by Bernie Quigley – for WesPAC 10/13/06
Mark Warner’s decision not to run for President left a large hole in Democratic politics. Warner, born in
He may also have transformed contemporary Democratic politics. In Warner's tenure as Governor, Virginia can be seen as a Petri dish. Warner proved beyond any doubt that the South and all of the red states can be brought back home to the Democratic Party by a genuine, enthusiastic and sincere politician with excellent management abilities, who respected his fellow Southern citizens as he found them.
As Governor of Virginia and as a Presidential candidate, he abandoned the politics of confrontation and established a new model, reaching across the isle to create working relationships with Republicans and ignoring ideology and issues-oriented strategies which often alienated mainstream voters and filled Republican ranks.
It’s a management thing. The Democrats need to understand. There is the essence of the new paradigm in Democratic politics, and although Warner has dropped out for the time being, the same management-based political model has been adopted here in
It is often said up here that
Warner and Lynch bring good news for the Democrats. But the list of remaining Democratic Presidential candidates cited in an AP story about Warner’s decision not to run could bring the country to a crisis in 2008. Most are senators. None have serious management experience. Some are eccentric and inexperienced. Others have been mentioned recently simply because of their ethnic status or because they look good on a horse.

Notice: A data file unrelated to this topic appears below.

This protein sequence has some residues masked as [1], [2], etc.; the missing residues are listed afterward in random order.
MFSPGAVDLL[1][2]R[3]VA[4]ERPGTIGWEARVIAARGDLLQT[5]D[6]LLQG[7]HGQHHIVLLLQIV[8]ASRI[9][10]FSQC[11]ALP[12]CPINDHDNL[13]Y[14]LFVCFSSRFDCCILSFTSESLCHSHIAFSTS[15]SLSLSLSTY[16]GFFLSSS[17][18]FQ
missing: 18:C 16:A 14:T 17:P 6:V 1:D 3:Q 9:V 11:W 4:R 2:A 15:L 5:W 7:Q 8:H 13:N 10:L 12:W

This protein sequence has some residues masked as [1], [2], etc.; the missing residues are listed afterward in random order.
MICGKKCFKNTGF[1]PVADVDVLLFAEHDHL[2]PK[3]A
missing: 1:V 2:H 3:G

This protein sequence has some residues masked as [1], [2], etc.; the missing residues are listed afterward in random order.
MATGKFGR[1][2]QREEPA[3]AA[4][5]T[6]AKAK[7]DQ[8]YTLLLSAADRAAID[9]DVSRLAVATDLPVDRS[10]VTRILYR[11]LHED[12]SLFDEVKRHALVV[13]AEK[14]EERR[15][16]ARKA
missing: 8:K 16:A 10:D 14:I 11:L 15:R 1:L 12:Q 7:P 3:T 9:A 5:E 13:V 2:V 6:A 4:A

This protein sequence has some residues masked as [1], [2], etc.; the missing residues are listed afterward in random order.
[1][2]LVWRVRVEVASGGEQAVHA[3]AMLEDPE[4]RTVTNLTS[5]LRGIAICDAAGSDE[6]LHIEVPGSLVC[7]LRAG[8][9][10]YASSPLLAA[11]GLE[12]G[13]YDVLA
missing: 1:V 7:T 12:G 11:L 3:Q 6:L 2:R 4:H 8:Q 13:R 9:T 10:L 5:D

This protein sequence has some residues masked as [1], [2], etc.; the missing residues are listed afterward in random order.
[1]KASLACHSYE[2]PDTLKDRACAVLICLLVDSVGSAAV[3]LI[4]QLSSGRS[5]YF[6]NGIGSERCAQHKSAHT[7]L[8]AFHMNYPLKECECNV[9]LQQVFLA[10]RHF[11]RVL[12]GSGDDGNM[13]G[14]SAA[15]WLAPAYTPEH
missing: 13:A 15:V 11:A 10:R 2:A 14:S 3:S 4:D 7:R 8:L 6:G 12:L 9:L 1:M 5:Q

Of the three frontrunners suggested, only John Edwards does not entirely alienate the South,
Warner had hired political strategist Dave "Mudcat" Saunders to help manage his Virginia Governor campaign and Saunders is partly responsible for beginning to return Southern people to their Democratic Party roots in Virginia. Shortly before Warner announced that he would not run for President, Saunders went to work for John Edwards.
Perhaps a new group should form today to rebuild the Democratic Party on the new paradigm which Warner, Saunders and Edwards are bringing to the Democratic Party: A new politics which would bring Southern, Texan and Midwestern politicians into the mainstream, and which would encourage and draft candidates like Easley and Kansas Governor Kathleen Sebelius; moderates and conservatives who have abandoned contention and culture wars in favor of cooperation, and who bring with them management abilities and expertise.
It would be a party with Southern features, and it would set as its goal the recovery of red states lost to Republicans.
I’d be the first to nominate my Governor for such a task force or committee to investigate.
And Clark is a paragon of Southern experience and character. He is a manager first and foremost, and he has been traversing the heartland tirelessly since the election, lending support to Democrats in the Ozarks,
Southern people go to church. Southern people respect veterans. Southern people are unpretentious and unassuming. Southern people care about family and friends. And so do my neighbors up here in